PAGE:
I have discussed a lot about gardening vegetables, their benefits and uses. Those vegetables I have mentioned were annual types of veggies. They are the kind that you will have to plant every spring or summer season, except some herbs that you can plant indoors.
I learned that there are perennial vegetables that you can plant only once, but comes back year after year. Growing perennial edible plants needs very little maintenance. One of these perennial vegetables is the one that almost everyone loves, asparagus. Can we grow asparagus at home?
What is Asparagus
Asparagus with the scientific name of Asparagus Officinalis, is a spring vegetable. It is a large genus of flowering plants, with over 300 species and some plants are grown as ornamental plants.
Asparagus Officinalis is the kind of species which is grown and cultivated as a vegetable crop, also known as garden asparagus. It can live and survive in any area having that winterized ground that freezes or dry season.
It is succulent and tender, has no fat content whatsoever, and eating five spears provides only 20 calories.
Asparagus is a herbaceous perennial with fine feathery foliage which is grown and cultivated for its young shoots, or spears, which are eaten as vegetable. it is tall with scale -like leaves emerging from the ground. It grows from 5-1/4″ o 7″ long, with stout stems and feathery foliage.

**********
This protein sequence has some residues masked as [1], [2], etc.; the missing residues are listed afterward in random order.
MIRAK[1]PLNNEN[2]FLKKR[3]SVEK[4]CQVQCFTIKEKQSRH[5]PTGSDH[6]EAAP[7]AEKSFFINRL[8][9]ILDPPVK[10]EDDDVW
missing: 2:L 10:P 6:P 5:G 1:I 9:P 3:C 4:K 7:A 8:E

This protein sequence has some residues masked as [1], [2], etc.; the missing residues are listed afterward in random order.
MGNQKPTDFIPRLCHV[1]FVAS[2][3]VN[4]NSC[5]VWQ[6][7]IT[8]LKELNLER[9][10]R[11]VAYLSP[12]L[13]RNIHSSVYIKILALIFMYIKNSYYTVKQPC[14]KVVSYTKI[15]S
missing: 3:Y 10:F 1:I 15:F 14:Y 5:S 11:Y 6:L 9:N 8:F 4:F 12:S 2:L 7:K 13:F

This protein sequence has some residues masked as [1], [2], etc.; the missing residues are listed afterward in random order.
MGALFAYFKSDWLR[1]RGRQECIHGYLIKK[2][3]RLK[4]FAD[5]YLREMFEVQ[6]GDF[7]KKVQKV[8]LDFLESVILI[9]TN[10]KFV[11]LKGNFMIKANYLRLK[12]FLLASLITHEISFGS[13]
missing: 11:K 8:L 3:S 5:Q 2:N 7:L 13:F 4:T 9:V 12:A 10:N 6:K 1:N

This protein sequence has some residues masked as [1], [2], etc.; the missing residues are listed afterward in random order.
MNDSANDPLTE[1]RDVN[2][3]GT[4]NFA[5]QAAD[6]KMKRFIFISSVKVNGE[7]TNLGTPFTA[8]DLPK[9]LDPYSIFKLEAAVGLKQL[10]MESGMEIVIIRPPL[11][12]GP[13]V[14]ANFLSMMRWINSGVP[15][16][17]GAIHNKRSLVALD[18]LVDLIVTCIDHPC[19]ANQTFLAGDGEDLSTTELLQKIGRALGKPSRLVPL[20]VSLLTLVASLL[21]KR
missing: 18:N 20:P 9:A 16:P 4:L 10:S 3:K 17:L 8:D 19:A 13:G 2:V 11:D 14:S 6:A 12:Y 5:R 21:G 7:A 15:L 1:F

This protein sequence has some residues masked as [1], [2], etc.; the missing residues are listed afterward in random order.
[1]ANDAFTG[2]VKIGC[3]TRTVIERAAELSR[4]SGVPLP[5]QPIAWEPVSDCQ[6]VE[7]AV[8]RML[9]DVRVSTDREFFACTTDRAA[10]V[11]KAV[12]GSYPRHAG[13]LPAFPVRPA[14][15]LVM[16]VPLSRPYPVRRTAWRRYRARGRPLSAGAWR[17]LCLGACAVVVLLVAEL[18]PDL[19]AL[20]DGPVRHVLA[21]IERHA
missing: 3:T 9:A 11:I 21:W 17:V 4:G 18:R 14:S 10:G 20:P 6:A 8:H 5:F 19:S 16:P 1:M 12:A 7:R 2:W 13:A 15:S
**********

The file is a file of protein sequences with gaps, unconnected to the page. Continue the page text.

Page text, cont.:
Powerful Health Benefits of Asparagus You Didn’t Know
Asparagus is loaded with nutrients. It is a very good source of fiber, folate, vitamins A, C, E, and K, as well as chromium, a trace mineral that enhances the ability if insulin to transport glucose from the bloodstream into the cells.
Asparagus can help fight cancer, and is packed with antioxidants because of its ability to neutralize cell-damaging free radicals. It is also a brain booster, also high in potassium, which is good to lower your blood pressure.
Asparagus when eaten regularly, shows that it lowers your cholesterol levels because it has a good source of monounsaturated fats. It works great for your liver, too, and is a natural diuretic.
How You Can Grow Asparagus
Select the right spot or location for your asparagus bed carefully, for this will be the same spot for this crop to occupy and grow for the next 20 years or so. This might take a long time of advanced preparation before you harvest the fruit of your labor, but it will be worth it.
Start with a one – year old crown asparagus, it will give you a good year’s headstart than from a seedling. Plant them immediately as possible, otherwise you can wrap in a damp sphagnum most until you are ready to plant.
You might want to start as soon as you can, because it will take a long time before asparagus bed will really hit it’s stride. After that long period, you will see an abundant crops in your garden bed.
Prepare the Soil
- Prepare a planting bed for your asparagus, maybe a simple raised bed
- Remove all the weeds and its roots, dead plants, and grasses around the planting area.